New York's billionaire Mayor Michael Bloomberg unveiled plans Thursday for eliminating the jobs of 10,000 city workers and slashing spending by nearly $1.6 billion.
These drastic attacks on the city's workforce and vital services are to be carried out between now and the end of the next fiscal year, in June of 2012, with virtually every city agency affected.
Fire fighting, schools, aid to children, care for seniors, youth jobs, libraries, cultural institutions, parks and road repair are all on the chopping block.
Only the New York Police Department has been spared the ax based on the evident conclusion that with the sweeping attacks on social services and rising unemployment, policing the yawning social divide between the city's layer of billionaires and multi-millionaires and the millions living in poverty will be at a greater premium than ever.
The latest announcement of drastic austerity measures came in the city's annual November review of the financial plan for the current fiscal year and an updating of a four-year financial plan. It marks the ninth round of budget cuts since the Wall Street meltdown of 2008 blew a huge hole in the city's revenues. It includes the most severe cuts proposed since the onset of the crisis, reflecting in part the drying up of federal stimulus money at the end of this fiscal year.
The mayor's plan will slash $585 million from spending in the current fiscal year, and $1 billion from fiscal 2012, which begins next July.
The aim in inflicting what will be suffering for thousands of laid off workers and millions of other New Yorkers is to only partially close a $3.3 billion budget gap. Bloomberg, New York City's richest individual, could cover the entire deficit out of his own pocket and have $15 billion left over.
In a statement accompanying the latest cutback and layoff proposals, Bloomberg bragged of "never shying away making the hard decisions," by which he means deciding to place the full burden of the crisis created by his fellow Wall Street billionaires squarely on the backs of the working class and most impoverished sections of the population.
"More spending reductions are going to be necessary," said the mayor, "and we are going to continue to reduce the number of employees we have by not filling positions--we simply cannot afford the size of our current workforce."
Together with the cutbacks, the mayor issued a new edict to all city agencies, restricting new hiring to one employee for every two jobs that are eliminated, providing that funding is available.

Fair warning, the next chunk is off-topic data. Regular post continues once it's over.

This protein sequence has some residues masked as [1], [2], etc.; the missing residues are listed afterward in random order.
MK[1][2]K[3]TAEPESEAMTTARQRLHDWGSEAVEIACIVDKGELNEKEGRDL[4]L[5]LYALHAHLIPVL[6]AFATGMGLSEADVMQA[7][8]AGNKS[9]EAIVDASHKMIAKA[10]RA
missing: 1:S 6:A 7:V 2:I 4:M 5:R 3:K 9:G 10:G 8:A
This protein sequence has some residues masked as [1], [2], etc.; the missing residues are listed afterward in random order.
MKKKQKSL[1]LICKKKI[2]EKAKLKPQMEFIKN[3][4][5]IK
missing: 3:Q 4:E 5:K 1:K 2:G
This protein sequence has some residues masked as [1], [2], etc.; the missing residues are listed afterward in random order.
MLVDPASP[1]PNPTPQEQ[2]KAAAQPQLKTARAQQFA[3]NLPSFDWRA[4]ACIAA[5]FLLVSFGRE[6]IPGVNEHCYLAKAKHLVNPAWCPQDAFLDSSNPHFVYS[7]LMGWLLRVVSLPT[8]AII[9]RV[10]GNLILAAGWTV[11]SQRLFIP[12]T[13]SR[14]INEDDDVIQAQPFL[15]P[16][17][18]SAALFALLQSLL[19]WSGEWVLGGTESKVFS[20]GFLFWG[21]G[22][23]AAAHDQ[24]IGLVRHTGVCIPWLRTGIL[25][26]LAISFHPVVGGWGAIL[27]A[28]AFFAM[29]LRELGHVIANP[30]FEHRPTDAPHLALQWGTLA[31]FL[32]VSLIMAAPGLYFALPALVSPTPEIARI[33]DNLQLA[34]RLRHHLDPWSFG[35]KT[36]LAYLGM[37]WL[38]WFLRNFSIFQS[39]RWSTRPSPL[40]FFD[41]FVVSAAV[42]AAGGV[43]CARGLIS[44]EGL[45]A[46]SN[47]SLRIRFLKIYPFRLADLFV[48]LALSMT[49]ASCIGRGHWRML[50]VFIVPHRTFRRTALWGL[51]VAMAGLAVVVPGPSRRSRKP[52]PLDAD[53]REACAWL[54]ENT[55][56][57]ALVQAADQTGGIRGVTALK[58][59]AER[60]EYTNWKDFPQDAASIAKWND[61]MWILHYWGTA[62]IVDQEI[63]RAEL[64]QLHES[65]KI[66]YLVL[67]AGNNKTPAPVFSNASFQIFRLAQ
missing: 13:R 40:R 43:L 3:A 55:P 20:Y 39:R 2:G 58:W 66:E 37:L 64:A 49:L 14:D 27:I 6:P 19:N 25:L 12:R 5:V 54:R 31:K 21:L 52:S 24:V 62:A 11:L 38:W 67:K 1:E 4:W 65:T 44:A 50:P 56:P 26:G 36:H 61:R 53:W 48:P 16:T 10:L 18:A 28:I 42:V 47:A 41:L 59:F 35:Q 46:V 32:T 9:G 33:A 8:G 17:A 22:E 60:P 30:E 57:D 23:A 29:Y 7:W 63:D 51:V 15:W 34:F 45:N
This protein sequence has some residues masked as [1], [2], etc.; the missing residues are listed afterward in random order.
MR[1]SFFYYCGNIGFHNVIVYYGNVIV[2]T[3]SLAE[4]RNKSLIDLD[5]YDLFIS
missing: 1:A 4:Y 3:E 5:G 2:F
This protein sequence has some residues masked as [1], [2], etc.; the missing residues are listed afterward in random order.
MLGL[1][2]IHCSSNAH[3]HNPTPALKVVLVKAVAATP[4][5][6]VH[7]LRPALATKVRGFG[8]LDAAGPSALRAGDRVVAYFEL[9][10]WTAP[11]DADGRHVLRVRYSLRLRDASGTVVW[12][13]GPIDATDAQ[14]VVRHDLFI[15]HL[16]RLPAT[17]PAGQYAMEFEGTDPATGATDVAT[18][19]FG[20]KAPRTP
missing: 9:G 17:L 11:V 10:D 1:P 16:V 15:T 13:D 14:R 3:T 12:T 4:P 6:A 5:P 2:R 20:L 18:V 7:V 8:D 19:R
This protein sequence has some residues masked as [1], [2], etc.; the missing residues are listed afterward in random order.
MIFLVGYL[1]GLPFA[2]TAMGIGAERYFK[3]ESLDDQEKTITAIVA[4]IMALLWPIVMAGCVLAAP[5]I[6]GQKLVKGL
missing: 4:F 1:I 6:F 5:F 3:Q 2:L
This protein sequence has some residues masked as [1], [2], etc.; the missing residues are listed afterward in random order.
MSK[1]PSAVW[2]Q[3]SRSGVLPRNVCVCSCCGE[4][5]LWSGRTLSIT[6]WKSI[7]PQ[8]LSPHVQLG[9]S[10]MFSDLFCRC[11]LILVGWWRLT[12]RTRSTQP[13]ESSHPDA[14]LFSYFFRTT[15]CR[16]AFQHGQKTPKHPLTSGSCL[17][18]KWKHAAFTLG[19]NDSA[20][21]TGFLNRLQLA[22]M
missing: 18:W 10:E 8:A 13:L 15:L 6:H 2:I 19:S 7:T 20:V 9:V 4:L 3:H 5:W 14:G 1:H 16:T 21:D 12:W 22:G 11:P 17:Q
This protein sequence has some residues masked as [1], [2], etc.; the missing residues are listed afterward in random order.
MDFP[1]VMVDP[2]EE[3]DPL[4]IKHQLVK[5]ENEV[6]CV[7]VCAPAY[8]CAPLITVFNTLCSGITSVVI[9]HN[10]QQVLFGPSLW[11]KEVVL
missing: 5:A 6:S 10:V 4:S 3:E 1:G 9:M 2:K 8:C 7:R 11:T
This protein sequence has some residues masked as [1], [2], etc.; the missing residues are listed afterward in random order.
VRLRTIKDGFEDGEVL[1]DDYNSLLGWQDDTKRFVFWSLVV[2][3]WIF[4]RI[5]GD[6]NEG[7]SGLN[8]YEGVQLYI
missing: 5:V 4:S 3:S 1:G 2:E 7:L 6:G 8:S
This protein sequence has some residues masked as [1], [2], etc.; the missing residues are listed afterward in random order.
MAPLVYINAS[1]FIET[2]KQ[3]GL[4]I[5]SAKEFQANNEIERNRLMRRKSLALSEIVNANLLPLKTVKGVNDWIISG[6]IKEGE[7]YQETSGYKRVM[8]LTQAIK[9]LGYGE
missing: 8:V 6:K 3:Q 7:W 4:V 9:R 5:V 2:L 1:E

Bearing the brunt of the attacks are the city's schools. The school system is facing the elimination of 6,166 teachers' and other education jobs, out of a total workforce of 135,000. At least 4,278 of these cuts will come through layoffs and the rest through attrition. The Department of Education is being hit with a $350 million budget cut, even though the city is actually increasing its school spending. The schools face the loss of $853 million in Federal stimulus funding, which is only partly being made up. Before increasing its spending on education, the city had projected 10,000 teacher layoffs.
The layoffs will only exacerbate a growing crisis in class sizes in New York City's schools fueled by previous budget cuts and reductions in teaching staff. The rising numbers of students in the city's classrooms have made a mockery of a 2007 agreement settling a lawsuit brought by the Campaign for Fiscal Equity that was supposed to reduce class sizes.
According to the latest Department of Education figures reported Thursday, the average class size citywide rose 2 percent, to 23.7 students, compared to 22.9 last year, with middle school classes averaging 27, compared to 26.1 a year ago. High school classes average 27 students.
Among Bloomberg's other proposals is shutting down 20 fire stations at night. A plan that the mayor attempted to push through last year that would have shut down 20 fire companies altogether was met with vocal resistance from residents in the affected neighborhoods and was quashed when the City Council restored funding. The nighttime closing will be equally unpopular, threatening loss of life as response times for fire companies that remain open inevitably rise.
Independent studies have made clear not only the socially but also the economically destructive character of cutting back on fire service, which is responsible each year for saving billions of dollars in property that would otherwise be destroyed.
Some 200 jobs are to be eliminated from the Administration for Children's Services, which is responsible for the welfare of the city's poorest and most vulnerable children. Funding for homemaking services, which provides aid to at-risk families, is to be slashed.
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